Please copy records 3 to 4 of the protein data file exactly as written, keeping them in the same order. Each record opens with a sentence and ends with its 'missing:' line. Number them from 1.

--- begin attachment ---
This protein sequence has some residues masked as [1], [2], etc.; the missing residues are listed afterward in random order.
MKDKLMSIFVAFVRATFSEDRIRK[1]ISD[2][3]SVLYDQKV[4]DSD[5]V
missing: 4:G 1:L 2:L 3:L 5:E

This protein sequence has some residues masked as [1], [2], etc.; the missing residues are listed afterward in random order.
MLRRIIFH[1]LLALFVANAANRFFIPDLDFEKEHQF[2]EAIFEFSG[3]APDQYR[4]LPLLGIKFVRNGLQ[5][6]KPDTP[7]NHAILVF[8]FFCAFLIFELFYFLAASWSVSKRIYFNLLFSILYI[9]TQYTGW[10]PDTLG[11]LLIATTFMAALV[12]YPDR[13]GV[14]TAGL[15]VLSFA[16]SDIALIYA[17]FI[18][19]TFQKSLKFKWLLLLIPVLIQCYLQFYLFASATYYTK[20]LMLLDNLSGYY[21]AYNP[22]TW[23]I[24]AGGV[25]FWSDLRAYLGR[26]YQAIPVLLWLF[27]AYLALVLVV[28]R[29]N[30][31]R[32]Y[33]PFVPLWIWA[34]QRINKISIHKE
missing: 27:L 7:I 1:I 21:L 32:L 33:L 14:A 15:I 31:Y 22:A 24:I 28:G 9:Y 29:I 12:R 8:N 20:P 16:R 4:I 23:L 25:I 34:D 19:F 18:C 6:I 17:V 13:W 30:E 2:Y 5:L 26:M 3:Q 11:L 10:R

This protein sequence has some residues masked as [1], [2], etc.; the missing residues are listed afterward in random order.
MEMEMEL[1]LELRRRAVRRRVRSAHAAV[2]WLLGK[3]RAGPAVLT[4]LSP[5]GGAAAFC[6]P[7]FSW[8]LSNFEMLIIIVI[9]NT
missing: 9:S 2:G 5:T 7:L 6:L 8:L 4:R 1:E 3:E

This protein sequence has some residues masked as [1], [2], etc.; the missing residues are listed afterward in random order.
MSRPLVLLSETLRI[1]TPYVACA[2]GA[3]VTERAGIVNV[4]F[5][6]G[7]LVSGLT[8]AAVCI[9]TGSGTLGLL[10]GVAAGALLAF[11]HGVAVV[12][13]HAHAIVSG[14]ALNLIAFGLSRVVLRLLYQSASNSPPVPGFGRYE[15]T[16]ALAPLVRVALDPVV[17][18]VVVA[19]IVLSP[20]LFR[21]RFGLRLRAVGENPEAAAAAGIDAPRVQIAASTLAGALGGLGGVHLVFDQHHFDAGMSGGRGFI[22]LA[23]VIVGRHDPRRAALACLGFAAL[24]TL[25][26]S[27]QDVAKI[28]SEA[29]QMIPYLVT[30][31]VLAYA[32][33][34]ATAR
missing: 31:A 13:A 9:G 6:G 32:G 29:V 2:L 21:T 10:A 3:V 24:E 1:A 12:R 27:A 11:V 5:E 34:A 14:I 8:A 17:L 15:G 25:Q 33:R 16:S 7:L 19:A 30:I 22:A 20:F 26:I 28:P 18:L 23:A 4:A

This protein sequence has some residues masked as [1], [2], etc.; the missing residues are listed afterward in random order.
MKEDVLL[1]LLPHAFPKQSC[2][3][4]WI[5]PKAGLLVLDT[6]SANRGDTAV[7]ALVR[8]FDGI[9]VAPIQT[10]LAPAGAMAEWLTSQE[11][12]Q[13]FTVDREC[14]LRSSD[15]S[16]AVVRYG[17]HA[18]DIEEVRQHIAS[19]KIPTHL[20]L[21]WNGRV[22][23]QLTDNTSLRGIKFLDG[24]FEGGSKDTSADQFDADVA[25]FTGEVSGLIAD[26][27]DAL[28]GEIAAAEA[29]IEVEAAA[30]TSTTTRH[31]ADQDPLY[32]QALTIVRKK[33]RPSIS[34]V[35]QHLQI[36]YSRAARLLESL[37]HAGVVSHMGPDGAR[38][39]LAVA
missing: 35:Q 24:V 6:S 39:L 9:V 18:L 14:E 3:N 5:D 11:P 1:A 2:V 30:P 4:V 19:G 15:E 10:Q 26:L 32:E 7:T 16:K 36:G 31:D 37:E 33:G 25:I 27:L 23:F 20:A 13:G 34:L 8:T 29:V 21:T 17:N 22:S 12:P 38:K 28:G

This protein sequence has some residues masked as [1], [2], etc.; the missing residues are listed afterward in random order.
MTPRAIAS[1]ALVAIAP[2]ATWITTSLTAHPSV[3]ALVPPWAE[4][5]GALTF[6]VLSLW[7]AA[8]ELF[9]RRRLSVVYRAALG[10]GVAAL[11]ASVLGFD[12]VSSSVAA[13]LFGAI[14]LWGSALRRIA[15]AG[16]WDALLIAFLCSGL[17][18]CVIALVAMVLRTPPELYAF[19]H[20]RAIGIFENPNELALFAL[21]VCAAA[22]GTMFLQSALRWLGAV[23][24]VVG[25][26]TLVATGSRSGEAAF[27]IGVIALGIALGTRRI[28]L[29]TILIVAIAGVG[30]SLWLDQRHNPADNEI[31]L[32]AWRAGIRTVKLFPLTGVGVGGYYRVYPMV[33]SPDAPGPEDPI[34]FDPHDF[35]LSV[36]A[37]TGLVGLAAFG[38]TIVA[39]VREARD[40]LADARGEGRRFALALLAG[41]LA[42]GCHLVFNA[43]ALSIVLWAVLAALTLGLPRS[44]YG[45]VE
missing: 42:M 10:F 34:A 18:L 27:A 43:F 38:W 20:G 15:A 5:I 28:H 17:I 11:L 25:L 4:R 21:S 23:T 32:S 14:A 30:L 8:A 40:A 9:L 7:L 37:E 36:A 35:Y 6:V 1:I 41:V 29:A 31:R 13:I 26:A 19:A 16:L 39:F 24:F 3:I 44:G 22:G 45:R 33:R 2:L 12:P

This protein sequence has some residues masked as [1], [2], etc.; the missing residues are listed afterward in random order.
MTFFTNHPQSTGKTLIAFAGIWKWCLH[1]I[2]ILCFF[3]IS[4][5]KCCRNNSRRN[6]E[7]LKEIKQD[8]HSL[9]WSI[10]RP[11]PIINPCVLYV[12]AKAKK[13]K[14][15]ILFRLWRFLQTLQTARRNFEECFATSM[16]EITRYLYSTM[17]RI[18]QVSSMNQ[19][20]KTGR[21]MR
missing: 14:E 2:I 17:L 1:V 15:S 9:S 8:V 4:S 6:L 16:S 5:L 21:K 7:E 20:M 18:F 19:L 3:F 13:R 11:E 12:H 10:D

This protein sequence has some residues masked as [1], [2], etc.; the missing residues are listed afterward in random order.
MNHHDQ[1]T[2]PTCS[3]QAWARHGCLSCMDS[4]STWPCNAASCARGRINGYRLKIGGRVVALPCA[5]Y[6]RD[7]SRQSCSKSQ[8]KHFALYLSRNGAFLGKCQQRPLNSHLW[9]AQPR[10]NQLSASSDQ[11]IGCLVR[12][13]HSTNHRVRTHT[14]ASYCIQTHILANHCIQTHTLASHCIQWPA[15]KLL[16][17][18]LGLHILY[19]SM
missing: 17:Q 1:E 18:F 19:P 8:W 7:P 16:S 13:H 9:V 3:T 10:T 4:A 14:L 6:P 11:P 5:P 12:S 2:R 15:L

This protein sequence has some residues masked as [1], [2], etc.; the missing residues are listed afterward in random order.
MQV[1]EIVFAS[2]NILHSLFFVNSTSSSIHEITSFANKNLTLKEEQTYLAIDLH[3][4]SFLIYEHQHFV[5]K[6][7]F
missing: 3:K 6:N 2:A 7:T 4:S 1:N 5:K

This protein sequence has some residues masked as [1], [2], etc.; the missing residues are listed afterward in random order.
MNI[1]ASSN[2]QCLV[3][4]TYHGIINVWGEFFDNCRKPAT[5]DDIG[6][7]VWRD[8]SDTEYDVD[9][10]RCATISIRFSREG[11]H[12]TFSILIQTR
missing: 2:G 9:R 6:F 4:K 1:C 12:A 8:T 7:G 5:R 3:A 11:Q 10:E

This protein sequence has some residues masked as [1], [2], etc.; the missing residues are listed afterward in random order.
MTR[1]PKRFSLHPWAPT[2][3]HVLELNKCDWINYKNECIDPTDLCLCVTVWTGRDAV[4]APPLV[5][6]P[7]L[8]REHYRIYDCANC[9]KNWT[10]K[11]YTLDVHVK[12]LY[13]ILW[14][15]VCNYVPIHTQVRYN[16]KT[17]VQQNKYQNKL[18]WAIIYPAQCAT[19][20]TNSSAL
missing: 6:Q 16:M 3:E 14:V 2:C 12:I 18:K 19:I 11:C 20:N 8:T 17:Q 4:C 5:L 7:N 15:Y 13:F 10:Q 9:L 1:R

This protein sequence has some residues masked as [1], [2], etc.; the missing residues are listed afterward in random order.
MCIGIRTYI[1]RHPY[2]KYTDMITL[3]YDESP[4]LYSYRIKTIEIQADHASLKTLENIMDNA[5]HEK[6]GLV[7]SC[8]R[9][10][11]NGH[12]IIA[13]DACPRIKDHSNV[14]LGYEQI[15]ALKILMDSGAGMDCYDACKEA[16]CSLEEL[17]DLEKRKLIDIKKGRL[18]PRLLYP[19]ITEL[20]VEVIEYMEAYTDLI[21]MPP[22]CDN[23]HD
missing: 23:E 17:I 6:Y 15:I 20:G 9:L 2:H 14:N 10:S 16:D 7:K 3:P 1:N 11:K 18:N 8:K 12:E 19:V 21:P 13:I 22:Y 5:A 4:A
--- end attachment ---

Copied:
This protein sequence has some residues masked as [1], [2], etc.; the missing residues are listed afterward in random order.
MEMEMEL[1]LELRRRAVRRRVRSAHAAV[2]WLLGK[3]RAGPAVLT[4]LSP[5]GGAAAFC[6]P[7]FSW[8]LSNFEMLIIIVI[9]NT
missing: 9:S 2:G 5:T 7:L 6:L 8:L 4:R 1:E 3:E

This protein sequence has some residues masked as [1], [2], etc.; the missing residues are listed afterward in random order.
MSRPLVLLSETLRI[1]TPYVACA[2]GA[3]VTERAGIVNV[4]F[5][6]G[7]LVSGLT[8]AAVCI[9]TGSGTLGLL[10]GVAAGALLAF[11]HGVAVV[12][13]HAHAIVSG[14]ALNLIAFGLSRVVLRLLYQSASNSPPVPGFGRYE[15]T[16]ALAPLVRVALDPVV[17][18]VVVA[19]IVLSP[20]LFR[21]RFGLRLRAVGENPEAAAAAGIDAPRVQIAASTLAGALGGLGGVHLVFDQHHFDAGMSGGRGFI[22]LA[23]VIVGRHDPRRAALACLGFAAL[24]TL[25][26]S[27]QDVAKI[28]SEA[29]QMIPYLVT[30][31]VLAYA[32][33][34]ATAR
missing: 31:A 13:A 9:G 6:G 32:G 29:V 2:L 21:T 10:A 3:V 24:E 1:A 12:R 27:A 11:V 5:E 34:A 14:I 8:A 17:L 15:G 25:Q 33:R 16:S 7:L 19:A 30:I 22:A 20:F 26:I 28:P 18:L 23:A 4:A